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Why Nobody’s Boycotting Beijing

5 minute read
Vivienne Walt / Paris

After months of media speculation about whether President Bush would skip the splashy opening ceremony of the Beijing Olympics to signal his dissatisfaction over China’s human rights, the White House announcedearlier this month that the President would indeed attend China’s coming-out party on August 8. Japanese Prime Minister Yasuo Fukuda quickly followed suit, as did most European leaders — including Nicolas Sarkozy (current holder of the rotating European Union presidency) despitemonths of pleas from activists that he stay away to protest China’s crackdown in Tibet, and its close ties with the regimes of Sudan and Zimbabwe.

That’s certainly a far cry from the early 1980s, when the Cold War was at its peak and Olympics boycotts were — for a brief period — seen as an opportunity to spoil the other camp’s blowout party. This time around, there seems to be little appetite for sticking it to the host country. Sure, Senators John McCain and Barack Obama have both claimed that they would have boycotted the ceremony if they were in the White House, but empty China-bashing has long been a bipartisan staple on the U.S. presidential campaign trail. Leaders in power are more mindful of China’s colossal clout in an increaseingly shaky world economy, and therefore of the importance of keeping good relations with its government. That’s why only three G-8 leaders — British Prime Minister Gordon Brown, German Chancellor Angela Merkel and Canadian Prime Minister Stephen Harper — will sit out the opening ceremony in Beijing’s National Stadium, and all have insisted their decision was based on scheduling rather than politics. (Brown, for example, is obliged to attend the Beijing Games’ closing ceremony just 16 days later, when Chinese officials pass the torch to the hosts of the 2012 Games, to be held in London.)

Activist groups pushing for a boycott have found themselves relatively isolated, and most recognized from the outset that a stay-away from the Games was unlikely. The Olympics are viewed today by most governments as an international institution that brings countries together across all differences, allowing them to express their shared humanity in friendly athletic competition; making the Games conditional on the politics of the moment would threaten the future of the Olympics themselves. So, activists looking to press China on its human rights record were forced to be more flexible.

“Campaigns are becoming much more savvy,” says Adam Sterling, director of the Sudan Divestment Task Force in Washington, which stopped short of calling for countries to boycott the Olympics. “We are blending carrots and sticks rather than just arguing for people to pull out.” U.S. activists last year published full-page advertisements in newspapers branding the Beijing Games the “Genocide Olympics,” because China’s arms transfers to Khartoum had reinforced the Sudanese government’s efforts in the five-year Darfur conflict that has claimed many thousands of lives. Pressure of that type may have shamed Steven Spielberg into resigning as an artistic adviser on the Games’ opening and closing ceremonies, but it has not prompted any revival of the idea of Olympic boycotts as a political weapon.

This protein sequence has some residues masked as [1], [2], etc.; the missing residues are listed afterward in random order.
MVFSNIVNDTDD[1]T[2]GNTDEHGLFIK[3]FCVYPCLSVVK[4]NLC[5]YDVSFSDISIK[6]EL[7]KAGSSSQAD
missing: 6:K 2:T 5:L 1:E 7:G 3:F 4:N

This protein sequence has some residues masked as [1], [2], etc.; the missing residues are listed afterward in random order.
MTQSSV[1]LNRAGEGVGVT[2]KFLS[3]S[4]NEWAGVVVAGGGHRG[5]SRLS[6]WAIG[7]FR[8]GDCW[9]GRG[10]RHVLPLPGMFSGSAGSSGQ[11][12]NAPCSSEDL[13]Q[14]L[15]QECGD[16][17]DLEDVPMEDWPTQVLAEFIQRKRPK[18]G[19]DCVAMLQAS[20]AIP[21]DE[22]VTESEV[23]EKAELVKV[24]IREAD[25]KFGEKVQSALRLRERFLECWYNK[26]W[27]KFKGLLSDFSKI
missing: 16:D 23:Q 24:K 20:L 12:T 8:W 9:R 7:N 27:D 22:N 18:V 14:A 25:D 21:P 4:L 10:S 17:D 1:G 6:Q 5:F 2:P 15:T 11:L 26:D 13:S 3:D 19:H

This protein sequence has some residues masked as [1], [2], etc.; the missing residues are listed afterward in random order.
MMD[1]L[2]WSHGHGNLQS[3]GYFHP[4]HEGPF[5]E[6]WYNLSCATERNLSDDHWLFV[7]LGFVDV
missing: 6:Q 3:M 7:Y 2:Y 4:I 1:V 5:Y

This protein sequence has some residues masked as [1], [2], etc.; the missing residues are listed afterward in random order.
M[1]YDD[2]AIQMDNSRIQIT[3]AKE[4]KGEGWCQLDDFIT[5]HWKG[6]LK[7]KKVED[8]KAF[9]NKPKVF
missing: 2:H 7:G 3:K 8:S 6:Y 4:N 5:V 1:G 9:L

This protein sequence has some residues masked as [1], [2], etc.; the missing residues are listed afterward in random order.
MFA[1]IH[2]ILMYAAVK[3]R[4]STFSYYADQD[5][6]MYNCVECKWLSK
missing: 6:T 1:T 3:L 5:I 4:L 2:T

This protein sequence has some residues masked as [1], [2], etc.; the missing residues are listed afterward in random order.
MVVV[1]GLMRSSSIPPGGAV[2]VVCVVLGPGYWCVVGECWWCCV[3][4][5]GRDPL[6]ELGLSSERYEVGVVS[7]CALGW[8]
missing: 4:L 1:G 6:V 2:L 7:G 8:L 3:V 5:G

The use of that tactic began more than half a century ago, when the Netherlands, Switzerland and Spain kept their athletes away from the 1956 Games in Melbourne to protest the Soviet Union’s crushing of that year’s Hungarian democracy uprising. A separate boycott saw Cambodia, Egypt, Iraq and Lebanon stay home in protest against that year’s Suez Canal crisis. Neither conflict had anything to do with the host nation. And since few of the boycotters were likely medal contenders, the action had very little impact on the Games themselves.

Still, boycotts continued over the next three decades. In 1976, more than 20 African countries refused to send teams to the Montreal Games in protest against New Zealand sending its rugby team to play in apartheid South Africa, at the time subject to an international sports boycott. In 1980, following the Soviet invasion of Afghanistan, President Jimmy Carter tried to have the Olympics moved from Moscow to Athens, and then, when that failed, kept U.S. athletes home. The Soviets retaliated in 1984, when they and their Eastern European satellite states boycotted the Los Angeles Olympics. At the last Olympiad of the Cold War, only North Korea, Cuba, Nicaragua and Ethiopia stayed away from Seoul in 1988. The four subsequent Olympiads were boycott-free, which made calls for a stay-away from Beijing a long shot, at best.

Human-rights groups, in fact, say they long ago concluded that they were better off using the Olympics’ massive media blitz to highlight China’s repressive laws. Some also believed that Beijing’s strong desire to present a modern, open image during the Olympics would force changes inside the country. “We definitely hoped that China would be motivated to make some substantive improvements,” says Corinna-Barbara Francis, China researcher in London for Amnesty International, which refrained from supporting a boycott. But those hopes have been dashed as China has recently cracked down hard against human-rights activists, for fear that demonstrations could mar the Games, says Francis. Among those jailed is Yang Chunlin, who was sentenced to five years last February after organizing thousands of people to sign a petition entitled: “We want human rights, not the Olympics.” For now, that call has gone unheeded.

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